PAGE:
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HOLLYWOOD PARK

Official Blames Santa Anita for Nevada Simulcasting Hitch

November 09, 1996|BILL CHRISTINE | TIMES STAFF WRITER

The chairman of the Thoroughbred Owners of California says that Santa Anita has given Nevada race books undue leverage in their negotiations for a simulcasting contract with Hollywood Park.

"This is further testimony about how fouled up the sport of racing is," said the TOC's Ed Friendly. "I find it both bewildering and absurd."

When Hollywood Park's fall meeting opened Wednesday, no contract was in place between the track and the Nevada Pari-Mutuel Assn., which represents more than 40 race books. Consequently, telecasts of Hollywood Park's races have not been transmitted to Nevada, which derives much of its off-track betting handle from Southern California tracks. Some days Nevada will handle $500,000 and more on California races. When the race books have a contract, their handle is co-mingled with all of the other money bet on the races.

According to R.D. Hubbard, chairman of Hollywood Park, one of the issues is the length of the contract. The Nevada race books want Hollywood Park to sign a multiyear deal, similar to the agreements they have with Santa Anita and Del Mar. Hubbard says that his hands are tied because the Thoroughbred Owners of California, whose authority stems from the Interstate Horse Racing Act, won't approve more than one year.

"That's right," Friendly said. "And Santa Anita was wrong in signing a multiyear deal. All we approved was one year."

Cliff Goodrich, president of Santa Anita, said that his track signed a four-year contract with Nevada to increase the takeout that the track receives from bets there.

"I guess the TOC could block the second year of our contract if they wanted to," Goodrich said.

Friendly declined to speculate on that possibility, but said that Santa Anita's long-term contract has put Hollywood Park in a tough position.

"The TOC is the only constant in all this," Friendly said. "The tracks are in competition with each other, when they should be working together. All they're doing is hurting one another. Santa Anita and Hollywood Park are both members of the Federation of California Racing Assns. But what meaning does that group have when something like this happens?"

Another stumbling block between Hollywood Park and the Nevada race books is the track's commission from betting. Goodrich said that his track's cut reached the 3.5% level for the first time at last winter's Santa Anita meet, and Hollywood Park is believed to be asking for 5% during the current negotiations. Attempts to reach representatives of the Nevada Pari-Mutuel Assn. on Friday were unsuccessful.

On good days, a track can take in $20,000 as its share of betting from Nevada. The race books' share of a $500,000 daily handle would be almost $80,000. A track's take must be split evenly with horsemen, whose share goes to a purse fund.

"Anything could happen," said Eual G. Wyatt Jr., Hollywood Park's general manager, "but I don't anticipate a settlement this weekend."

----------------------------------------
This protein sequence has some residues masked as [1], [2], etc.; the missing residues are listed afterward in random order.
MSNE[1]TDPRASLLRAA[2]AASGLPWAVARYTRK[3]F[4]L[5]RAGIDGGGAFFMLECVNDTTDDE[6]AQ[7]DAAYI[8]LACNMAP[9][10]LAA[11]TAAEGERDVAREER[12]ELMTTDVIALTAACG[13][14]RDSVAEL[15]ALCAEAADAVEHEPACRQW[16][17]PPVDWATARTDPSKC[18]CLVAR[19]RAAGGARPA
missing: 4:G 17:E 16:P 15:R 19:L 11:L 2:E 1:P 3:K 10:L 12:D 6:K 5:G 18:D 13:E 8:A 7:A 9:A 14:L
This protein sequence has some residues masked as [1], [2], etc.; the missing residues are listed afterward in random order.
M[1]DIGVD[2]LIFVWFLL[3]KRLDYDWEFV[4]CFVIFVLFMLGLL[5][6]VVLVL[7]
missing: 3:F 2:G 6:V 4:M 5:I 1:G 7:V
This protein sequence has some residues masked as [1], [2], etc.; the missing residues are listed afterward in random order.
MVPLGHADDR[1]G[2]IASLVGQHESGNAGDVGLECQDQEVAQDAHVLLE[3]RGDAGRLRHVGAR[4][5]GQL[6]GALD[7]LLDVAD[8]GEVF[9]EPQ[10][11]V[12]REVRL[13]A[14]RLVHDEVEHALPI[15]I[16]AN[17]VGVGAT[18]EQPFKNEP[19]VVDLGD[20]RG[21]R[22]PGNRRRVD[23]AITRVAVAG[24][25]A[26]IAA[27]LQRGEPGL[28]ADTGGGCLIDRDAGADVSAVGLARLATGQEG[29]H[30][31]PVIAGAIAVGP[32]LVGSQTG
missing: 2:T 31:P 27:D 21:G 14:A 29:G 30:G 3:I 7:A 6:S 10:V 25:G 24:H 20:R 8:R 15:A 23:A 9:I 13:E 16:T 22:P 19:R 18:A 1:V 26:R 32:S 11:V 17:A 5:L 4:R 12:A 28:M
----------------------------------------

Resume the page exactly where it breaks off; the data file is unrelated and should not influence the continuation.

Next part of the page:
*

With small fields in both races, trainer Randy Bradshaw is in a good position to sweep today's $100,000 Maker's Mark Stakes and Sunday's $100,000 Hollywood Prevue.

In the four-horse Maker's Mark, Bradshaw will saddle High Heeled Hope, whose three wins in six starts include back-to-back victories at Keeneland last month. High Heeled Hope, who broke her maiden at Hollywood Park in July, races for Ernie Paragallo, who also owns Unbridled's Song, the 1995 Breeders' Cup Juvenile winner whose 3-year-old campaign ended in disarray.

In the Hollywood Prevue, Bradshaw's hope is Thisnearlywasmine, who will have a rematch with In Excessive Bull, the colt he beat by three-quarters of a length when they met in the Sunny Slope at Santa Anita last month.

Sunday's distance is seven furlongs, an eighth of a mile farther than the Sunny Slope. Others entered are Robynhood, Constant Demand and Golden Bronze.

*

Trainer Wayne Lukas, unhappy with the ride by Gary Stevens when Serena's Song finished second in the Breeders' Cup Distaff, has named Donna Barton to ride the 4-year-old filly today in the $200,000 Churchill Downs Distaff. Barton last rode Serena's Song when they finished third in the Iselin Handicap at Monmouth Park in August.

Horse Racing Notes

Brian McGrath, whose tenure as commissioner of the Thoroughbred Racing Assns. ended in the summer of 1995, 18 months before the completion of a three-year, $2.1-million contract, has been named a senior vice president for international business development at the Music Corp. of America. . . . Eddie Delahoussaye, hospitalized about a week ago for treatment of a virus, returns today and will ride Constant Demand on Sunday in the Hollywood Prevue. . . . Dernier Empereur, winner of the Burke Handicap last Monday at Santa Anita, will run in the Japan Cup in Tokyo on Nov. 24. If Chris McCarron rides Awad in Tokyo, trainer Ben Cecil said that he will hire Gary Stevens to ride Dernier Empereur. McCarron took over in the Burke for Pat Valenzuela, who hasn't ridden during the opening days of the Hollywood meet. . . . Stevens, who rode in Hong Kong on a regular basis in 1995, has the mount on Comininalittlehot in the Hong Kong Invitational Bowl on Dec. 8.

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